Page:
It’s late, time for bed, and you are excited for the comfort of your big, soft mattress, the perfect temperature control in your bedroom, and keeping the shades pulled so you can sleep in. You get up from the couch and your dog follows. No, no, Rex, you sleep there. You point to a ratty old mat covered in chewed up toys, right by the drafty window. Plush blankets? None. Extra padding? Only if he pulls over a sofa cushion. All right, you give up. The dog can sleep with us tonight.
Okay, so maybe your dog’s bed isn’t so dreary, but we bet they still think yours is better.
If You Co-Sleep You Are Not Alone
Across the globe, 14 to 62 percent of pets are allowed to share the bed with humans. Of the 165 million dogs and cats in this country it is estimated that over half of all pets sleep in bed with their humans. Amongst these statistics the numbers skew towards smaller and medium dogs (sorry, Great Danes), but in some cases people open up their beds to multiple animals.
Why It’s Cool to Snuggle with Your Pet
Sleeping close to your pet will encourage a strong bond between you and your furry loved one. You will become more attuned to one another and your schedules of eating, exercise, and even using the bathroom will sync up more closely. Plus your pet will appreciate the higher thread count.
What Can Go Wrong when Your Dog is in Between the Sheets
The major problems with co-sleeping with a pet are social and biological. First let’s deal with the social. As endearing as it is to wake up with a giant dog butt in your face you may want your bed to be a place where you can relax alone or with your significant other in peace. Your kids got their own beds eventually and your dog can handle it as well.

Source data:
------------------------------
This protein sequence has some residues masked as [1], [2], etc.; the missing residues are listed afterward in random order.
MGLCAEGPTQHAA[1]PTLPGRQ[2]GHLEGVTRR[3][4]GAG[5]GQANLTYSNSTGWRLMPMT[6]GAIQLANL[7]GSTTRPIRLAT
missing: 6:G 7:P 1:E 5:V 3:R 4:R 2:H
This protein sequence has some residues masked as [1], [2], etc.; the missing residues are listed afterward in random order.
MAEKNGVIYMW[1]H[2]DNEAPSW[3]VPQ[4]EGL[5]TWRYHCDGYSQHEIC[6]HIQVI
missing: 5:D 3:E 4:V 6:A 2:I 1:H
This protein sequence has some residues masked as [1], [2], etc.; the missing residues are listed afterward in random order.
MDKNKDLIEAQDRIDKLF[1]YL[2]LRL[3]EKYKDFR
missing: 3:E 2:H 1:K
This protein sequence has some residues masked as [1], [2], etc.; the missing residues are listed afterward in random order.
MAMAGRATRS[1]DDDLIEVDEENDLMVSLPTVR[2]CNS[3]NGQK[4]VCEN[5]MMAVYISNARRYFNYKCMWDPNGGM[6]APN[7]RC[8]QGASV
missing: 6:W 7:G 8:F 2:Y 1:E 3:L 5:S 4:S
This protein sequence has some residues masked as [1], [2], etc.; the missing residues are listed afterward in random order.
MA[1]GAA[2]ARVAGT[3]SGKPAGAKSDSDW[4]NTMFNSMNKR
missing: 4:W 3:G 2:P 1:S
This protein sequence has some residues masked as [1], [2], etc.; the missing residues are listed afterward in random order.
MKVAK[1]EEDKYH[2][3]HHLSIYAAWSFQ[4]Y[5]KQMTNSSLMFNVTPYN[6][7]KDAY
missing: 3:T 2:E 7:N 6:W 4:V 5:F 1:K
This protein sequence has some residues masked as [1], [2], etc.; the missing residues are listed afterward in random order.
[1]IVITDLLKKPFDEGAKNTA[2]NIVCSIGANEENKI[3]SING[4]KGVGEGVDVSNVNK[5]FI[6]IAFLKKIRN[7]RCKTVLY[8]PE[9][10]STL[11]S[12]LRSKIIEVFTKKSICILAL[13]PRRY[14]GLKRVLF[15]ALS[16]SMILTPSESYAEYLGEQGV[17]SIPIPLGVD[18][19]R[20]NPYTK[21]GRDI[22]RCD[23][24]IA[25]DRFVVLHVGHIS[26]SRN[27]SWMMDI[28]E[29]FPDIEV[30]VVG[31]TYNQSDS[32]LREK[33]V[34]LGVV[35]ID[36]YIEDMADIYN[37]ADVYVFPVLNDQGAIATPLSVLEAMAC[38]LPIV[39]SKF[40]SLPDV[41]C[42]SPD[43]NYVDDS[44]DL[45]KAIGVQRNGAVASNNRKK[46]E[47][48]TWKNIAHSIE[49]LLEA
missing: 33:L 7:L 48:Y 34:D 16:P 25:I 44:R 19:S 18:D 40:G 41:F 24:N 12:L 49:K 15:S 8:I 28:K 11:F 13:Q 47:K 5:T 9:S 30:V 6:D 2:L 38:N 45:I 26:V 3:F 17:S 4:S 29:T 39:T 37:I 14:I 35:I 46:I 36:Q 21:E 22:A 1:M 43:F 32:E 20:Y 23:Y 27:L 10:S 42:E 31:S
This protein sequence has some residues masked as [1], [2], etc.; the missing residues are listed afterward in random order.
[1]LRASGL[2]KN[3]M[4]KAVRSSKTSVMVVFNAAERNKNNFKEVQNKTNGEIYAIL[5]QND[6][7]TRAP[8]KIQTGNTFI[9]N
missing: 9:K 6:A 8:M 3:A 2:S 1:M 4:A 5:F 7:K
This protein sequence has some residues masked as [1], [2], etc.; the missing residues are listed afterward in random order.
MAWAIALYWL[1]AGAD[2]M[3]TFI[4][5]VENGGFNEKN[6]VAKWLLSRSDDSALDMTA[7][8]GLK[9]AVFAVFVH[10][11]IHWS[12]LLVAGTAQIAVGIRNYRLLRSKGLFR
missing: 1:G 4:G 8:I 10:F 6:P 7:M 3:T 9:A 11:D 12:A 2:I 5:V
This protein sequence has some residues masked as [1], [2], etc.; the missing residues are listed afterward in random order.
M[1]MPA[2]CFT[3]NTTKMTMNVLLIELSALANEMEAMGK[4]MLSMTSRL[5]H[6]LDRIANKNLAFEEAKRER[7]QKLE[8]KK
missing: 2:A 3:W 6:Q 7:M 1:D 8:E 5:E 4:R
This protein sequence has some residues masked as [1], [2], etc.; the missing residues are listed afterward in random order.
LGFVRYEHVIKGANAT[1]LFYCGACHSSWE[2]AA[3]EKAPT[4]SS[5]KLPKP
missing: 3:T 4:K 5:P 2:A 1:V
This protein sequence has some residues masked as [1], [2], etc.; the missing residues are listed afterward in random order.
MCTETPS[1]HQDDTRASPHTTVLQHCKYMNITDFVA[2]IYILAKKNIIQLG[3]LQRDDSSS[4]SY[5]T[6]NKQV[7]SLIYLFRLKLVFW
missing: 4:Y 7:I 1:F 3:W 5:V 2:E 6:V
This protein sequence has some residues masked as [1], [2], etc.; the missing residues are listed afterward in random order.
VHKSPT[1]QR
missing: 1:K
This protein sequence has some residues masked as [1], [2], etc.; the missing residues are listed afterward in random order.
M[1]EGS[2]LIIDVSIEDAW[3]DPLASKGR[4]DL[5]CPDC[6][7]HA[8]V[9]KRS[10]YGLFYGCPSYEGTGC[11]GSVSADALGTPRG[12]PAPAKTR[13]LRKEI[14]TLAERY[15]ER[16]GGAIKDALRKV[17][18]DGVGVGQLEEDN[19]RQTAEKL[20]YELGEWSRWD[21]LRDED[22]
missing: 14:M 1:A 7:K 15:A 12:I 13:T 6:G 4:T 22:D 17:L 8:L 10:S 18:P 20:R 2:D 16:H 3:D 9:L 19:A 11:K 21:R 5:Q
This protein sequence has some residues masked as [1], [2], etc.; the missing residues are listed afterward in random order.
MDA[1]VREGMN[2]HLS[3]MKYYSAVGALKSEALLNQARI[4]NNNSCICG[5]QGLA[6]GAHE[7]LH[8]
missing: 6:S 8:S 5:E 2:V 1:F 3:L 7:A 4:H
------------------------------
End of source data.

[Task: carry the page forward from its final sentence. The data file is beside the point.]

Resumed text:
If you do decide to let your dog into bed with you remember that they have had a full day of running outside and can be dragging along with them ticks, fleas, and other parasites. Ensure your dog is coming to bed alone with a good flea and tick treatment.
Important Rules for Sharing Your Bed
While there aren’t too many reasons to say no to your dog there need to be strong guidelines set to ensure this sleeping arrangement goes smoothly.
1. Make sure that your dog is comfortable with your commands for “on” (to jump on the bed) and “off” (to hop off). Some people report being kicked out of their own beds when they get up to use the bathroom and their pet has taken over every corner.
2. Allowing a dog into your bed means you have to vouch for their cleanliness. A dog can be carrying pests like ticks or fleas or just a whole bunch of dirt. If your pet goes outside they probably need to be wiped down before bed.
3. Finally, remember that pets are creatures of habit. If you set a precedent of frequent co-sleeping they will be offended if you kick them out a few nights later.
When the wind whistles ominously outside of your home as those early summer storms kick up, or lightning illuminates your windows on a stormy night, there is no greater bravery booster than getting to snuggle up close to your pet. With these tips in mind, go get under those covers!